by Arlene Scott, OP
“For I was hungry and you gave me food, I was thirsty and you gave me drink, a stranger and you welcomed me” (Matt 25:35).
I was raised in a home where there was always room for one more. When I was young, my brothers, my sister and I thought that our mother must be a magnet for lonely, elderly people. Our mother would invite people who were alone to come to holiday meals. She would run errands for them and take them to the doctor. She’d see to it that they were cared for and remember them with gifts at Christmas and birthdays. She even invited some of them to stay at our home during hurricanes. She was drawn into their lives in ways she probably never imagined. Helping someone in need is, for our mother, the most natural thing in the world. Our mother has a spirituality of hospitality.
To serve God by serving others, to love God by loving others, that is the heart of a spirituality of hospitality. Joan Chittister, in Wisdom Distilled From the Daily, asserts that, “The biblical value of hospitality has been domesticated and is now seen more as one of the social graces than as a spiritual act and a holy event.” For much of our society today hospitality has become something reserved for those we want to impress. Hospitality is a business endeavor for those who want to please their customers so to increase their revenue. Wouldn’t it be wonderful if hospitality was, rather, a way of showing respect and care for all God’s people with no return required or expected. A spirituality of hospitality is lived out of an attitude of care and respect for all creation and a belief in the dignity of the human person. It is why we do something that is often more important than what we do.
In order to offer hospitality in a spiritual context we have to take a look around. Who is in need and what do they need? Who isn’t included and how can they be welcomed? Who doesn’t seem to have a voice and what will help them to be heard? Most of us prefer to live in our comfort zones. We don’t notice the student always eating alone, the homeless man selling newspapers, the woman counting her pennies to buy groceries. Some people seem so different from us that we don’t recognize them as our brother or sister.
A spirituality of hospitality calls us to generosity and service. Hospitality requires that we consider how our words and actions affect others and our environment. It requires that we reflect on how our spending or use of materials affect people on the other side of our world. A spirituality of hospitality invites us to reflect on how life might be made better for those who are in need. It calls us to take that reflection to discussion and then to action.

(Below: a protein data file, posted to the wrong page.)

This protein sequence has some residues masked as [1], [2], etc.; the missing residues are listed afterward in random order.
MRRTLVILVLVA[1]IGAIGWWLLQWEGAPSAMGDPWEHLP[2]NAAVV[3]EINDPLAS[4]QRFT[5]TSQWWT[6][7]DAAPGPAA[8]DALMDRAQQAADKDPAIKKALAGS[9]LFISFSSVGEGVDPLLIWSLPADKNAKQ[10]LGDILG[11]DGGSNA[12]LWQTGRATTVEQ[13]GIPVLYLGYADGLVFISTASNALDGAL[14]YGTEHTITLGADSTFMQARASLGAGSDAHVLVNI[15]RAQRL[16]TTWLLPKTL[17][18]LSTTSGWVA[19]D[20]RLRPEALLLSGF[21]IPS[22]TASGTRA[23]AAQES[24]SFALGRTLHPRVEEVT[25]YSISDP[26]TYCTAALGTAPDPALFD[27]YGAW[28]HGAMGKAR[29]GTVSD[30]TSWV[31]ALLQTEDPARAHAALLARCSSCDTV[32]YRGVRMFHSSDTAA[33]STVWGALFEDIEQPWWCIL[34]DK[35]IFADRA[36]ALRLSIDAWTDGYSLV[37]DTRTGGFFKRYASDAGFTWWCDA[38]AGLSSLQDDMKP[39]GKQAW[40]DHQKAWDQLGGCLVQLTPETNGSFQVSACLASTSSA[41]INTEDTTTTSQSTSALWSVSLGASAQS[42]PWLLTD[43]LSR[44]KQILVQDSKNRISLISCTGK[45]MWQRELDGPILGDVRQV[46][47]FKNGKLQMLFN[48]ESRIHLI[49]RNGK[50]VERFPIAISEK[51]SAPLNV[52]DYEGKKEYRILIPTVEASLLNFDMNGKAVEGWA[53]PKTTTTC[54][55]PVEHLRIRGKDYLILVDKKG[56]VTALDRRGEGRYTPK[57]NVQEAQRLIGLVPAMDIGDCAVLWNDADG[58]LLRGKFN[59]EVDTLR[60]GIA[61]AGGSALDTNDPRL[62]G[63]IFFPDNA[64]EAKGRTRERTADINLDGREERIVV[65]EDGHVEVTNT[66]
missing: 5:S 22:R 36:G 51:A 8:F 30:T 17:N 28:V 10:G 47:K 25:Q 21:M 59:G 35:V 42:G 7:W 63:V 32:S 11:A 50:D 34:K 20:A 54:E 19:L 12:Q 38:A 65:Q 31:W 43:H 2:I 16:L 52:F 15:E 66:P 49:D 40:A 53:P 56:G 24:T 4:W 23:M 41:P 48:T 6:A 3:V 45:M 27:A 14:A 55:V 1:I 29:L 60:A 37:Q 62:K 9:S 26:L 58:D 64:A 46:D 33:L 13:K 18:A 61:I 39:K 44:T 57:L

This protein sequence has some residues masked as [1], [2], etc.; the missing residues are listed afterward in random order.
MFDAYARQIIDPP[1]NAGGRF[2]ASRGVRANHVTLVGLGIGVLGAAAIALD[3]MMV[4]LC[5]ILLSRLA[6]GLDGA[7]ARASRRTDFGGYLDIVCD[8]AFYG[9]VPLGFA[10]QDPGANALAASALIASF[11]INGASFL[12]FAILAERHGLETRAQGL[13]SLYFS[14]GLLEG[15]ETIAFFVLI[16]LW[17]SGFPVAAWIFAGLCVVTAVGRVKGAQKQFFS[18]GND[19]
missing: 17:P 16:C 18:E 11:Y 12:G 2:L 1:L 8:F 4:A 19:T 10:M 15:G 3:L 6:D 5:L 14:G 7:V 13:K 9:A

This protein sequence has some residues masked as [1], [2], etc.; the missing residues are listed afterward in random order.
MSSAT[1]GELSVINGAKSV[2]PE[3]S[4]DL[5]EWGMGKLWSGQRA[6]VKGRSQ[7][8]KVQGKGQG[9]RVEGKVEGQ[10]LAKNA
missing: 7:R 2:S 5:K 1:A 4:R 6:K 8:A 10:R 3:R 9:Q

A preferential option for guests in our home means that they have clean sheets and towels, that coffee will be ready in the morning. They are kind acts that help people to feel comfortable when they are away from home. Hospitality, in its broader meaning, is a way of living that goes beyond a thoughtful gesture. How does a preferential option for the poor invite us to be hospitable? We can give some of our time and resources to soup kitchens, food pantries or homeless shelters. We can insist with our voices and votes that policies do not punish people for being poor. Those, too, are acts of hospitality. “For I was hungry and you gave me food, I was thirsty and you gave me drink, a stranger and you welcomed me” (Matt 25:-35).
To be hospitable is to be open and receptive to the ideas of another. Do we allow people their opinions? Are we always on the look out for ulterior motives, suspicious that there is a hidden agenda? Do we believe that we have been truly heard only if our own ideas prevail? Are we open to the possibility that others have a piece of the truth? Hospitality is about listening with an open heart to the perspective of another.
Hospitality is about promoting right relationships. Often, hospitality is a reflection of forgiveness. It isn’t easy to extend ourselves when there is a tension between us and the other person. The smallest inclusion or generous action can create space for reconciliation. The openness and invitation to reconciliation can be a most hospitable act.
A spirituality of hospitality is about relating to God through others. Jesus makes it clear, “Whatever you did for one of these least of mine, you did for me.” Matt 25:40
– Arlene Scott, OP, is the Assistant Vice President for Mission and Ministry at Barry University in Miami, Florida. She divides her time between mission effectiveness and campus ministry. She has taught in schools in Colorado, Illinois and Florida.